Scholastic Point, 2011; 242 pages; ISBN 0545230500
My Goodreads Rating: 4 stars
I was expecting the typical paranormal book, but actually I quite enjoyed Clarity. It's more about having psychic abilities and it read like a Law and Order episode, so I really enjoyed that aspect of it since I'm a fan of the SVU component of that franchise. Clarity Fern, her mom and her brother all have psychic abilities. Her mom can tune into people's thoughts, her brother can communicate with the dead, and Clarity can touch objects and sense things about the person that used them last. They live in a small seaside town and use their gifts to sustain themselves. Clare is getting over her first love and break up (who cheated on her), and dealing with a new competitor that just moved into town, a physic named Madame Maslov, when a girl turns up dead at a nearby motel. This is the first murder in town in many years and it happens to be an election year. Clare's ex-boyfriend is the current mayor's son and he asks her to help out with the murder investigation by using her psychic gift of touch. It just so happens that there is a new detective in town and Clare teams up with his good looking son. You can see the love triangle a mile away, but it's fun to watch it unfold. I figured out who the guilty parties were in so far as the murder mystery was concerned, but that's probably because I do watch a lot of crime shows like Law and Order SVU and CSI. Clare is the kind of female protagonist I can get behind because she is ballsy, but still vulnerable and charming. I look forward to more in this new series and recommend it to anyone who enjoys the YA paranormal genre. I also made a book trailer for Clarity, see it here:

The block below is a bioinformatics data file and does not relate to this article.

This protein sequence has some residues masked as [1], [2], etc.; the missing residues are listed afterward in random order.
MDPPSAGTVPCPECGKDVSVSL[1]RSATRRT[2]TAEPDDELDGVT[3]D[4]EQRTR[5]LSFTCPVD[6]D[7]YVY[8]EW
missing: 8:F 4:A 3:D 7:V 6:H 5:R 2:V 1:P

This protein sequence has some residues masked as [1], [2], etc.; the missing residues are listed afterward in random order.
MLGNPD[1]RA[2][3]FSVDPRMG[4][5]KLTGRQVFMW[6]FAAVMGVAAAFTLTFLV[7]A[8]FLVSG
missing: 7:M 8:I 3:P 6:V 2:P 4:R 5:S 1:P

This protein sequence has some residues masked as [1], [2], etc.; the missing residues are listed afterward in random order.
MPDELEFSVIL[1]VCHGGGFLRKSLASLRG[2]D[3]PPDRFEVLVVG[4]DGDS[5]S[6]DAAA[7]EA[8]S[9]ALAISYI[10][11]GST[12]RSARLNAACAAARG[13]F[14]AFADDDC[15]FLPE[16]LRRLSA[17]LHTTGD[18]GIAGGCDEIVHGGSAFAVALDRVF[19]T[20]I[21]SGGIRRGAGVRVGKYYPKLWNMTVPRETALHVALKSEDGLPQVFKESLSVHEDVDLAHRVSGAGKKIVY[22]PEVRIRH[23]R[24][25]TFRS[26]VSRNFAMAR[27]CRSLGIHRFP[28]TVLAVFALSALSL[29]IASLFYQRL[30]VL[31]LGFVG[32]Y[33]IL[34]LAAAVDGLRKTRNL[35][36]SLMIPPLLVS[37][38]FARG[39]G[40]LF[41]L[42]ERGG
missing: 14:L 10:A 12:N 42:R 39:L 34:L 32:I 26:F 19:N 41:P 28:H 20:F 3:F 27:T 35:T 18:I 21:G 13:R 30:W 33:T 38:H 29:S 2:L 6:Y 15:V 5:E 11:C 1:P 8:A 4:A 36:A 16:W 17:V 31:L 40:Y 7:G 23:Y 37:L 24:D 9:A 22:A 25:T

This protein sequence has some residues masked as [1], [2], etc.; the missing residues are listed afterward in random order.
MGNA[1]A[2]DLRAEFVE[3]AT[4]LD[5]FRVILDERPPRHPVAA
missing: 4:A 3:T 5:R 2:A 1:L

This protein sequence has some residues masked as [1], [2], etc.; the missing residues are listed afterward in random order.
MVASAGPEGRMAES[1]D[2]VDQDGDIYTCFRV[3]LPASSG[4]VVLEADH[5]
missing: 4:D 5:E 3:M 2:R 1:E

A librarian's musings on things mostly from the past: elements of yesterday that fascinate me and some book reviews to boot.
I’m just a girl who simply adores the past. I peruse yard sales, flea markets, secondhand stores and estate sales for treasures to stock up my little vintage shop: la biblioteca, and I have my own personal collections of vintage purses and vintage typewriters. However, I don’t dress up like a 1940’s pin up girl (props to you if you do) and I don’t own a vintage car (yet). Read on for my vintage, nostalgic, book nerd obsessions.
I really enjoyed everything about How to Save a Life. The story is told from the perspective of Jill, a senior in high school who has lost her father and Mandy, a pregnant 18-year old who is fleeing from her old life. On an impulse, but w...